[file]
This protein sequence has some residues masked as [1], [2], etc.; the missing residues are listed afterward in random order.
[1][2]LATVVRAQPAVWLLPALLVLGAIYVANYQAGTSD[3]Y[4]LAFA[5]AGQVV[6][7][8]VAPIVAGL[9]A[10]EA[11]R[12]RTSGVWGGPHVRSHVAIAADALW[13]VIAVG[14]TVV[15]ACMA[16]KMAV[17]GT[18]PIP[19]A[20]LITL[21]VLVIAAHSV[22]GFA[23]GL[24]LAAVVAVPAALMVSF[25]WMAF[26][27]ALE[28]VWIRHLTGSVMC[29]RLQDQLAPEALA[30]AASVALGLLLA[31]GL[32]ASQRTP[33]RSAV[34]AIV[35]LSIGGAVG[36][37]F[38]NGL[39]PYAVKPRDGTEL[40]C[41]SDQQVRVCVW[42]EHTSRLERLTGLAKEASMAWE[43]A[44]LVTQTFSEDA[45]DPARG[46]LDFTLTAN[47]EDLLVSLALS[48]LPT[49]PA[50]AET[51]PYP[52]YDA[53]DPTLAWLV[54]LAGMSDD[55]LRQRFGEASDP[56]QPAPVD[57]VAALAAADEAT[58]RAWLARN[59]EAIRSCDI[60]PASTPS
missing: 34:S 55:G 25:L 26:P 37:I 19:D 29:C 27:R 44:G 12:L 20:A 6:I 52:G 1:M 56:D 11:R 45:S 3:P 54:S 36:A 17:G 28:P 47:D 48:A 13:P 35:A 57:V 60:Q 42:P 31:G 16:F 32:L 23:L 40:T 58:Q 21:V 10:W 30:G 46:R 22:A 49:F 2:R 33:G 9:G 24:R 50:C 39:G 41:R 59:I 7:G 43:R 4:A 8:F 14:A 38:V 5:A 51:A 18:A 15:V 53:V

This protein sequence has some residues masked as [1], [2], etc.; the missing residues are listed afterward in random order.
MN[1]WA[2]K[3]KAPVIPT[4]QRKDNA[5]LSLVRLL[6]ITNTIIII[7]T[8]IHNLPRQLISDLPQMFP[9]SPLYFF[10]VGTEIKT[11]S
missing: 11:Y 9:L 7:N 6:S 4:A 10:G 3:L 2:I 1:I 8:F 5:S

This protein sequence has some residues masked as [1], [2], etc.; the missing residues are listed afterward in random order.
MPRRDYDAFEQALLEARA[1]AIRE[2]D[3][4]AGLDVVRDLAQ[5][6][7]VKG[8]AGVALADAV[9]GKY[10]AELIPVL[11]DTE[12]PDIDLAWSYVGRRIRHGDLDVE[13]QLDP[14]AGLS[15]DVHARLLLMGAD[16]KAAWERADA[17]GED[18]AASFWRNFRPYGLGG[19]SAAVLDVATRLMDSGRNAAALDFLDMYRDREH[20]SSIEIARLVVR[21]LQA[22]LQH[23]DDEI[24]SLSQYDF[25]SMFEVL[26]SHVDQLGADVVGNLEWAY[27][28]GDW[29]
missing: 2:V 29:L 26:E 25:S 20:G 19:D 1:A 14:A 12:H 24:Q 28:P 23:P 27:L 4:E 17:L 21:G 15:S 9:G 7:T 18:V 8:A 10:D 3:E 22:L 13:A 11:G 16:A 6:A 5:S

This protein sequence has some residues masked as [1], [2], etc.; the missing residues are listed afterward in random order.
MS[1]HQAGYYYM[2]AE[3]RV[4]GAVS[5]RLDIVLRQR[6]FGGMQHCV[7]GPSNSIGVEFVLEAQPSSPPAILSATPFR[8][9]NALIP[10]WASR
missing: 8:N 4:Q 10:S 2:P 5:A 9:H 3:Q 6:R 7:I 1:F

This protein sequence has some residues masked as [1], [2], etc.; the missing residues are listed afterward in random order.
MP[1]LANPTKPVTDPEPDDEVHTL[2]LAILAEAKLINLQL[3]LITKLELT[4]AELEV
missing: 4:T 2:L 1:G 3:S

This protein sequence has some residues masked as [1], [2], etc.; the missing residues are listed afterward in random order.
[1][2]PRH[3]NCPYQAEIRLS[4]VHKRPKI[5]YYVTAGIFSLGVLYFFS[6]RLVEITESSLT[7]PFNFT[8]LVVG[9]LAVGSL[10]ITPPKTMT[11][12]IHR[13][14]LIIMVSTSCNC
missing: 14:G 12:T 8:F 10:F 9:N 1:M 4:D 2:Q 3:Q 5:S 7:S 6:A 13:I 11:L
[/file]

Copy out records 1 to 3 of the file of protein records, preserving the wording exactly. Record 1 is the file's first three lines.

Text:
This protein sequence has some residues masked as [1], [2], etc.; the missing residues are listed afterward in random order.
[1][2]LATVVRAQPAVWLLPALLVLGAIYVANYQAGTSD[3]Y[4]LAFA[5]AGQVV[6][7][8]VAPIVAGL[9]A[10]EA[11]R[12]RTSGVWGGPHVRSHVAIAADALW[13]VIAVG[14]TVV[15]ACMA[16]KMAV[17]GT[18]PIP[19]A[20]LITL[21]VLVIAAHSV[22]GFA[23]GL[24]LAAVVAVPAALMVSF[25]WMAF[26][27]ALE[28]VWIRHLTGSVMC[29]RLQDQLAPEALA[30]AASVALGLLLA[31]GL[32]ASQRTP[33]RSAV[34]AIV[35]LSIGGAVG[36][37]F[38]NGL[39]PYAVKPRDGTEL[40]C[41]SDQQVRVCVW[42]EHTSRLERLTGLAKEASMAWE[43]A[44]LVTQTFSEDA[45]DPARG[46]LDFTLTAN[47]EDLLVSLALS[48]LPT[49]PA[50]AET[51]PYP[52]YDA[53]DPTLAWLV[54]LAGMSDD[55]LRQRFGEASDP[56]QPAPVD[57]VAALAAADEAT[58]RAWLARN[59]EAIRSCDI[60]PASTPS
missing: 34:S 55:G 25:L 26:P 37:I 19:D 29:C 27:R 44:G 12:L 20:A 6:I 52:G 1:M 56:D 11:R 45:S 3:P 54:S 36:A 17:G 28:P 47:D 48:A 13:P 35:A 57:V 60:Q 42:P 31:G 16:F 32:L 23:L 40:T 58:Q 21:V 10:W 30:G 46:R 22:A 49:F 2:R 33:G 9:G 24:R 50:C 39:G 41:R 59:I 7:G 43:R 4:A 8:F 14:A 38:V 5:A 51:A 18:A 15:V 53:V

This protein sequence has some residues masked as [1], [2], etc.; the missing residues are listed afterward in random order.
MN[1]WA[2]K[3]KAPVIPT[4]QRKDNA[5]LSLVRLL[6]ITNTIIII[7]T[8]IHNLPRQLISDLPQMFP[9]SPLYFF[10]VGTEIKT[11]S
missing: 11:Y 9:L 7:N 6:S 4:A 10:G 3:L 2:I 1:I 8:F 5:S

This protein sequence has some residues masked as [1], [2], etc.; the missing residues are listed afterward in random order.
MPRRDYDAFEQALLEARA[1]AIRE[2]D[3][4]AGLDVVRDLAQ[5][6][7]VKG[8]AGVALADAV[9]GKY[10]AELIPVL[11]DTE[12]PDIDLAWSYVGRRIRHGDLDVE[13]QLDP[14]AGLS[15]DVHARLLLMGAD[16]KAAWERADA[17]GED[18]AASFWRNFRPYGLGG[19]SAAVLDVATRLMDSGRNAAALDFLDMYRDREH[20]SSIEIARLVVR[21]LQA[22]LQH[23]DDEI[24]SLSQYDF[25]SMFEVL[26]SHVDQLGADVVGNLEWAY[27][28]GDW[29]
missing: 2:V 29:L 26:E 25:S 20:G 19:D 1:A 14:A 12:H 24:Q 28:P 23:P 27:L 4:E 17:L 21:G 15:S 9:G 7:T 18:V 8:A 10:D 3:E 22:L 13:A 11:G 16:A 6:A 5:S